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I got this code:

myString = 'blabla123_01_version6688_01_01Long_stringWithNumbers'
versionSplit = re.findall(r'-?\d+|[a-zA-Z!@#$%^&*()_+.,<>{}]+|\W+?', myString)

for i in reversed(versionSplit):
    id = versionSplit.index(i)
    if i.isdigit():
        digit = '%0'+str(len(i))+'d'
        i = int(i) + 1
        i = digit % i
        versionSplit[id]=str(i)
        break

final = ''
myString = final.join(versionSplit)
print myString

Which suppose to increase ONLY the last digit from the string given. But if you run that code you will see that if there is the same digit in the string as the last one it will increase it one after the other if you keep running the script. Can anyone help me find out why?

Thank you in advance for any help

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1  
id is a reserved python word, change it for something else (that's not related to your question by the way) –  heltonbiker Apr 13 '12 at 3:00
    
The line id = versionSplit.index(i) finds the first occurence, not the last one as you intend –  David Robinson Apr 13 '12 at 3:03

4 Answers 4

up vote 2 down vote accepted

The issue is the use of the list.index() function on line 5. This returns the index of the first occurrence of a value in a list, from left to right, but the code is iterating over the reversed list (right to left). There are lots of ways to straighten this out, but here's one that makes the fewest changes to your existing code: Iterate over indices in reverse (avoids reversing the list).

for idx in range(len(versionSplit)-1, -1, -1):
    i = versionSplit[idx]
    if chunk.isdigit():
        digit = '%0'+str(len(i))+'d'
        i = int(i) + 1
        i = digit % i
        versionSplit[idx]=str(i)
        break
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1  
for idx in reversed(range(len(versionSplit))): –  dbr Apr 13 '12 at 3:17
    
I thank you very much for this great explanantion –  cloud68 Apr 13 '12 at 4:36

Is there a reason why you aren't doing something like this instead:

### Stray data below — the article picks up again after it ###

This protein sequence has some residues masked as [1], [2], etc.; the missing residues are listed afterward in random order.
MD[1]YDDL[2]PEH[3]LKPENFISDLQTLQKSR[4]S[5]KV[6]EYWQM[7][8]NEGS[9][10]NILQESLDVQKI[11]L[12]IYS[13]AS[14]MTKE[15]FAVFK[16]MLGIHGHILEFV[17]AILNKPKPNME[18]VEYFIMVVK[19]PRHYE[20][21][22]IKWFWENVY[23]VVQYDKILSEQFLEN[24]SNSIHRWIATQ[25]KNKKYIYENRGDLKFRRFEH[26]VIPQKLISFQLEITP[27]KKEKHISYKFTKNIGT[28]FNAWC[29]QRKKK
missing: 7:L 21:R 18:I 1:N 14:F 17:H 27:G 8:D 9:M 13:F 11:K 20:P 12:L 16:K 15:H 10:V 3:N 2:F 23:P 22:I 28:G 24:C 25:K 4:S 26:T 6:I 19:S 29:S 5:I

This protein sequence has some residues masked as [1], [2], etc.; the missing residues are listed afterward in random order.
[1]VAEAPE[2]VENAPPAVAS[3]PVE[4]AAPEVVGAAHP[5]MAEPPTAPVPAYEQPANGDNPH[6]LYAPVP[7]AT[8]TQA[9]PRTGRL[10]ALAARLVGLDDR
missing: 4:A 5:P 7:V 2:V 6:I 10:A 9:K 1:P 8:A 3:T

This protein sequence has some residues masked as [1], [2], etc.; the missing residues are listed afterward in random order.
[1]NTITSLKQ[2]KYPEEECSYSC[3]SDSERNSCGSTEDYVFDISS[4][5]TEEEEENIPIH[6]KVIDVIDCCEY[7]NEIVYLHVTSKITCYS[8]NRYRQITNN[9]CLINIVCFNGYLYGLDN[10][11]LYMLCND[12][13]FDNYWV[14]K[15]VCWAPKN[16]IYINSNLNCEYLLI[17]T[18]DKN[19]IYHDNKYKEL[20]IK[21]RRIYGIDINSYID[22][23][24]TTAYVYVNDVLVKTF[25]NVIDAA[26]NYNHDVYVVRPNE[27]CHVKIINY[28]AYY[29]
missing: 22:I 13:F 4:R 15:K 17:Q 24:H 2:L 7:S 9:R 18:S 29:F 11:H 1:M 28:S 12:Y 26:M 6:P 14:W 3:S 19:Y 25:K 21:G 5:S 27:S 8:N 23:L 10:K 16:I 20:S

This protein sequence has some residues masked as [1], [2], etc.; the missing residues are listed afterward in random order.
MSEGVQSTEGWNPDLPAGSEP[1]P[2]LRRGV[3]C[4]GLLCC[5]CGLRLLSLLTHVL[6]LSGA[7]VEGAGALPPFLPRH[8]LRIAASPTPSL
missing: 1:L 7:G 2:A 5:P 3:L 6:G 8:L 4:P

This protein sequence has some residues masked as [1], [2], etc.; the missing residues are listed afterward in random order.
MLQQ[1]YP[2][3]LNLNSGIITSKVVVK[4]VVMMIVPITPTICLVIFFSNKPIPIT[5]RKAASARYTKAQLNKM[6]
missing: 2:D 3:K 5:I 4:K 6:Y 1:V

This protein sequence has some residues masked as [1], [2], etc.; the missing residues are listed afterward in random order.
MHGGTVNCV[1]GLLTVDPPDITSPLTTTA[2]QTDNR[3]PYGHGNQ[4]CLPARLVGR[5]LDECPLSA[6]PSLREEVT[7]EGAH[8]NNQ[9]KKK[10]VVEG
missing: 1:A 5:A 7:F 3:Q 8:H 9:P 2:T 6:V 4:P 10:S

prefix, version = re.match(r"(.*[^\d]+)([\d]+)$", myString).groups()
newstring = prefix + str(int(version)+1).rjust(len(version), '0')

Notes:

  • This will actually "carry over" the version numbers properly: ("09" -> "10") and ("99" -> "100")
  • This regex assumes at least one non-numeric character before the final version substring at the end. If this is not matched, it will throw an AttributeError. You could restructure it to throw a more suitable or specific exception (e.g. if re.match(...) returns None; see comments below for more info).

Adjust accordingly.

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Not tested, but I suspect this will do unhelpful things if the string doesn't end in a digit? –  dbr Apr 13 '12 at 3:21
1  
That's the typical solution that looks beyond what is being answered. I like it. +1 –  heltonbiker Apr 13 '12 at 3:21
    
@dbr The list is supposed to end in a digit. An exception or an error would need to be thrown if not so, I think. –  heltonbiker Apr 13 '12 at 3:22
1  
@heltonbiker exactly, the OP specified that the string ends with version digits. If this is not the case, the re.match will return a NoneType which doesnt have a .groups() and will in turn throw an AttributeError (this can of course be restructured to throw a more specific exception), which can then be wrapped in a try/catch exception block (since then it is an exceptional case) –  Preet Kukreti Apr 13 '12 at 3:25
1  
I mention this because the if i.isdigit(): check in the original code implies the trailing number may be optional (if so, checking if re.match returns None is better than catching the AttributeError!) –  dbr Apr 13 '12 at 3:29
myString = 'blabla123_01_version6688_01_01veryLong_stringWithNumbers01'
versionSplit = re.findall(r'-?\d+|[^\-\d]+', myString)

for i in xrange(len(versionSplit) - 1, -1, -1):
    s = versionSplit[i]
    if s.isdigit():
        n = int(s) + 1
        versionSplit[i] = "%0*d" % (len(s), n)
        break

myString = ''.join(versionSplit)
print myString

Notes:

  • It is silly to use the .index() method to try to find the string. Just use a decrementing index to try each part of versionSplit. This was where your problem was, as commented above by @David Robinson.

  • Don't use id as a variable name; you are covering up the built-in function id().

  • This code is using the * in a format template, which will accept an integer and set the width.

  • I simplified the pattern: either you are matching a digit (with optional leading minus sign) or else you are matching non-digits.

  • I tested this and it seems to work.

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I thank you very much for this great explanantion –  cloud68 Apr 13 '12 at 4:36

First, three notes:

  1. id is a reserved python word;
  2. For joining, a more pythonic idiom is ''.join(), using a literal empty string
  3. reversed() returns an iterator, not a list. That's why I use list(reversed()), in order to do rev.index(i) later.

Corrected code:

import re

myString = 'blabla123_01_version6688_01_01veryLong_stringWithNumbers01'
print myString
versionSplit = re.findall(r'-?\d+|[a-zA-Z!@#$%^&*()_+.,<>{}]+|\W+?', myString)

rev = list(reversed(versionSplit))  # create a reversed list to work with from now on

for i in rev:
    idd = rev.index(i)
    if i.isdigit():
        digit = '%0'+str(len(i))+'d'
        i = int(i) + 1
        i = digit % i
        rev[idd]=str(i)
        break

myString = ''.join(reversed(rev))  # reverse again only just before joining
print myString
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